DP: What inspires you creatively when you design?

BK: It’s all about nuance and soul.  Since eyewear is something that is worn on the face, and we have such little real estate to work with, we have to work in very subtle ways.  Anything – from furniture to jewelry design to architecture that uses subtlety to achieve interesting design and creates character without being over-designed is inspiring to me.  There’s nothing more inspiring than to browse through a flea market looking for interesting yet humble objects that possess what the Japanese refer to as “wabi sabi”.

DP: Is there a particular era and/or style of eyewear that you like most?

BK:  I think that the 30’s was a particularly chic time for eyewear.  Acetates were just becoming used with more frequency in rich ambers, tortoises and crystal.  Shapes were smaller and distinctive but still complemented the face.  Metal frames were really well crafted with great filigree details and made in fine gauge gold-filled wire.  Also, there was a trend towards green lenses which I’ve always been partial to.

DP: How a bout a popular trend that you would like to see disappear?

BK:  There are a few!  Neon anything and rhinestones.  There’s nothing flattering about having neon colored frames on your face- it just screams bad taste.  There are several brands that think the more crap you put on a frame the better.  To me, it’s just more crap.  And, the Wayfarer.  People wear it to be cool, but how cool are you when you look just like a million others on the street wearing the same frame?  So to me, the absolute worst is a neon colored Wayfarer with stones!

DP: BUZZ Magazine voted you one of the "100 Coolest People in Los Angeles."  What is your definition of "cool"?

BK: I think that what’s cool is thinking outside the box, going against the grain and finding success and happiness in that.

DP: Tell our readers about your personal style.

BK: I think that my personal style- both in what I wear and where I live is about creating visual balance by combining opposite aesthetics.  Mixing modern with vintage pieces; western with eastern; sleek with textural.

DP: Is there an easy guide to keeping up with trends and sprucing up someone's look for a new season?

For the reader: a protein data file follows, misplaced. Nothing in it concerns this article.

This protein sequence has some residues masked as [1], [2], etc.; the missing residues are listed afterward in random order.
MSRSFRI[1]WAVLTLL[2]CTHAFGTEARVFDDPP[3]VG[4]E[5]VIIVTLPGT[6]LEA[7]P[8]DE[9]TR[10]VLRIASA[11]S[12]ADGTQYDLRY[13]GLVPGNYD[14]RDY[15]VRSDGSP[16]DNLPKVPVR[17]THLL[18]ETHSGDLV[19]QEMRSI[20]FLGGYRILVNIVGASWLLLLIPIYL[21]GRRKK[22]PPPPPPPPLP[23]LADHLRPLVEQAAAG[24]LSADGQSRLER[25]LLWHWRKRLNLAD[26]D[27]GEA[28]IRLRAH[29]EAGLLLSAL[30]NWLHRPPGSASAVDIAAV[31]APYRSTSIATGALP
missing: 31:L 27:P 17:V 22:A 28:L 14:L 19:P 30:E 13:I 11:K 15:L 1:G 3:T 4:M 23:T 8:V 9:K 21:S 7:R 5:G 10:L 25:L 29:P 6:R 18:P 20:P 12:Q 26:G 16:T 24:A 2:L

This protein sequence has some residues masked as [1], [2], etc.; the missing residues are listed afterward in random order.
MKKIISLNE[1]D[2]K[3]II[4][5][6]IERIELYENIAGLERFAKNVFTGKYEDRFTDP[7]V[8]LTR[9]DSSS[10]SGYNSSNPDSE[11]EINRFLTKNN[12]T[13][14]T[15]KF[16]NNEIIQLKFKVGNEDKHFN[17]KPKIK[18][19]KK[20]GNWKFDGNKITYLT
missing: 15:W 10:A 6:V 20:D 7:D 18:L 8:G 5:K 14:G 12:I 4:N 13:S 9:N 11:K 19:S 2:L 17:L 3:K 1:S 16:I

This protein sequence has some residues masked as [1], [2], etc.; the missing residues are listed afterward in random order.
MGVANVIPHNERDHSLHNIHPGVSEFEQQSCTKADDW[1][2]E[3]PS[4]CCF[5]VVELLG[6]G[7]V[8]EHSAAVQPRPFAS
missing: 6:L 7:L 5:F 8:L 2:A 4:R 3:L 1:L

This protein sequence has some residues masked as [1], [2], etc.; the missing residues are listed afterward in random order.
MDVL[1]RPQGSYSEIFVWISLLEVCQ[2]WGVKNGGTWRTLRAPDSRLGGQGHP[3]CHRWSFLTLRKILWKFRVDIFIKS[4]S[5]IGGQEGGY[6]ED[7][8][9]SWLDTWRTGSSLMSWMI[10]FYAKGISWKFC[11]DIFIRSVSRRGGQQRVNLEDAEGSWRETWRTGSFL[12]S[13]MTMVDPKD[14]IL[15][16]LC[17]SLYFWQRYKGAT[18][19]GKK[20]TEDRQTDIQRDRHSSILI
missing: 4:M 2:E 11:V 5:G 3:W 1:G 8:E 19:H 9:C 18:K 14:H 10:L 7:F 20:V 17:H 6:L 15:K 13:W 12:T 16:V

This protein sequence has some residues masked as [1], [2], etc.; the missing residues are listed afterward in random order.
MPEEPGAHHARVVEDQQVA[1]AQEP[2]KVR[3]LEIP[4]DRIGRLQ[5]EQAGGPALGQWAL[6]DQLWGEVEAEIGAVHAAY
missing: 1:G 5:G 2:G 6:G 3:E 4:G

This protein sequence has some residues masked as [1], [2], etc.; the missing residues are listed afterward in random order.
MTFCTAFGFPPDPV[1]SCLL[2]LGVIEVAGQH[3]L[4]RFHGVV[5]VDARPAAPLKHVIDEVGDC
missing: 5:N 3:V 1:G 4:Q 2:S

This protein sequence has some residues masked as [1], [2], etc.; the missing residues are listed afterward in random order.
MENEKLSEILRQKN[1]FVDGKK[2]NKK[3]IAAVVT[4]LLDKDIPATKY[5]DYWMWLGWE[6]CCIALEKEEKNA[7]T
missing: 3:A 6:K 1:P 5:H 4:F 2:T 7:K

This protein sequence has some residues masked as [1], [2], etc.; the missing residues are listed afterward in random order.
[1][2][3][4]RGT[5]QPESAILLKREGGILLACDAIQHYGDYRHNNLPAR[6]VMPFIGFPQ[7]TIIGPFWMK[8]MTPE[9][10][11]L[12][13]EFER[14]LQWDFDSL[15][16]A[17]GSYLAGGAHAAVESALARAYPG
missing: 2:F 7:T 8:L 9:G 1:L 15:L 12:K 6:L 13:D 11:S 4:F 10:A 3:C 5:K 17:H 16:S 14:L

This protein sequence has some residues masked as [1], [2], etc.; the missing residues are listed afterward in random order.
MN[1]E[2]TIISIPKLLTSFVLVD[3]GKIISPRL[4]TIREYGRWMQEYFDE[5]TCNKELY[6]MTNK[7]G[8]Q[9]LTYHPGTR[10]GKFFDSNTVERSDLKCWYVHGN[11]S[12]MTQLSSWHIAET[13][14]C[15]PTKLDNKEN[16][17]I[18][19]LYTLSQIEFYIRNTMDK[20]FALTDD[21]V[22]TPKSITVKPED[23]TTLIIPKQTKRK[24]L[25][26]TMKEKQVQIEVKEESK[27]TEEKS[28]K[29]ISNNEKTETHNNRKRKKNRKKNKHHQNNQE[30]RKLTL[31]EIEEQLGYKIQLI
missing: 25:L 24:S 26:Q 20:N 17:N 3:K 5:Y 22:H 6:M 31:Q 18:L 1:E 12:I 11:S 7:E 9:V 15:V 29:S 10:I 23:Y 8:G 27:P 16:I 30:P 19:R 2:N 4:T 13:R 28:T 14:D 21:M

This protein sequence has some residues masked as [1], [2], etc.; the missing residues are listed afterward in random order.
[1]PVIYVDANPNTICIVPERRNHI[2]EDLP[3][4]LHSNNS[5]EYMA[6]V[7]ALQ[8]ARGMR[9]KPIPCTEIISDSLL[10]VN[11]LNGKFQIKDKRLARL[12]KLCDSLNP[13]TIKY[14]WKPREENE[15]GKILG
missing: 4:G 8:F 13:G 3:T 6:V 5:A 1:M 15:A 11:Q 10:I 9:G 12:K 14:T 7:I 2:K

BK:  Well, I guess the expected answer would be to throw on a great pair of sunglasses and call it a day!  But, I would add to that great accessories.  It can be an interesting belt, a signature ring, a piece of ethnic jewelry or a vintage handbag that you picked up at a flea market.  If none of that works - get a new haircut!

DP: In terms of fashion, what designers or brands do you enjoy?

BK:  I’m really enjoying seeing a new generation of Japanese designers emerge- Kiminori Morishita, The Viridi-anne, Attachment, Shellac, and Shared Spirit.  They all spend a lot of energy and effort paying attention to all of the little details like trim, threads, buttons, and textiles that American and even European designers fail to do.

DP: As a designer, what would be your dream project?

BK: I’d love the opportunity to design a men's wear collection.  I’ve designed eyewear to go with fashion never the apparel itself.  I think it would be really liberating not to be limited to just designing two eye rims and two temples!!

For more information about the Doctor/Designer, visit the Focus Group West website.  Be sure to check out the additional group profiles on FGW public relations specialist Niki Ostin and fellow designer Thomas Ferguson.  Stay tuned for more.


Thomas Ferguson: Top Secret Assignment

 Focus Group West's very own Thomas Ferguson just shot a special eyewear education segment for an upcoming TV show premiering in January 2010.   


We can't yet divulge the details but be sure to check back.  

We will post updates soon!